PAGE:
1 Cor. 11:23-32
Job’s friends were wrong in assuming that the suffering occurring in Job’s life was caused by specific punishment from God for secret and heinous sin. Their theology told them that the only reason someone suffers is because of this, and so they naturally applied it to Job’s life. As the saying goes, if the only tool you have is a hammer, then every problem looks like a nail. Of course, we know they were wrong in Job’s case, but would they be wrong in every case? Does God ever punish people for sin in this life? If someone's undergoing hardship, can we dismiss out of hand the possibility that it’s because of sin in their life?
No we can’t. In the Old Testament there are several instances in which God punished people for specific sin from which they refused to repent. I can name some examples off the top of my head: Sodom, Noah’s generation, the Egyptian plagues, the Exile in Jeremiah’s time, just to name a few. People sinned, and God punished them for it. He explicitly said so.
But what about the New Testament? Here’s where it gets a little more tricky. There are a few times in which God struck down a non-Christian because of wrongdoing, such as Herod, but they’re not nearly as common (or at least open) as in the O.T.
Before I was redeemed, God dealt with me based upon what I deserved. Of course, I never got what was really coming to me, since I’m not screaming in hell right now. But on Judgment Day, every lost person will finally be given justice for everything they’ve ever done. All of his patience and kindness will be ended.
In the meantime, we see a lot of injustice in this world, and most of the time people seem to get away with it. Regrettably most brutal dictators die in their beds, not like Herod did. The times in which God acts openly and decisively, such as in the passage from Acts, are few and far between. Most of the time, he simply watches and records, and unsaved people are storing up wrath for themselves on the day when he puts an end to humanity’s sinful history. In the meantime he's working--usually in the background--to bring about his ultimate plan.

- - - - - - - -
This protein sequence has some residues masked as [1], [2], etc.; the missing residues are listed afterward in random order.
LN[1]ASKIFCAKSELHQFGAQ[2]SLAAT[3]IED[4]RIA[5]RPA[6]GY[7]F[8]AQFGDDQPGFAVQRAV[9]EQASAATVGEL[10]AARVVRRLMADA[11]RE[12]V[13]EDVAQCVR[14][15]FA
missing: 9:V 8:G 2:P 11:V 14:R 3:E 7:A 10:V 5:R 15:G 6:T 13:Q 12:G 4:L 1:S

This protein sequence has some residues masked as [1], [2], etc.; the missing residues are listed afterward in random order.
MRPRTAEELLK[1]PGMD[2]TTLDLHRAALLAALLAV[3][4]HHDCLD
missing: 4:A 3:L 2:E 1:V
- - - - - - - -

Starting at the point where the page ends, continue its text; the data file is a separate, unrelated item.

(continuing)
But what about believers? Here’s where we need to think very carefully. When I was saved, the Lord dealt with and forgave my sins once and for all. If by punishment you mean getting what I deserve from God, then no. Because of what Jesus did on the cross, I'm never going to get what I really deserve from the Lord. But there is such a thing as discipline in a Christian’s life.
Of all the N.T. churches, surely no church was more screwed-up than the one in Corinth. They were condoning sexual immorality, there were lawsuits occurring between believers, there were bitter factions and divisions, abuse of the spiritual gifts, and a host of other problems. Along with this, they were abusing the Lord’s Supper and partaking of it in an “unworthy manner,” and the Lord of the church wasn't standing for it. Therefore, Paul told them that some of them were sick and some had “fallen asleep” (a euphemism for death). This didn't mean that those Christians had lost their salvation, but it did mean that there came a point in their lives in which the Lord brought them home in order to warn others and get the attention of the church as to what was wrong.
Even though I'm saved and forgiven, if I’m involved in sin and rebellion, then he might get my and others’ attention by bringing hardship in my life, and it might even include physical death. This can happen. The way I can avoid something like this is by paying attention to God’s voice as he speaks through his word and through the Body of Christ. If I listen to them, it won’t ever come to this.
Lord Jesus, when you’re speaking to me, please give me listening ears and a soft heart.
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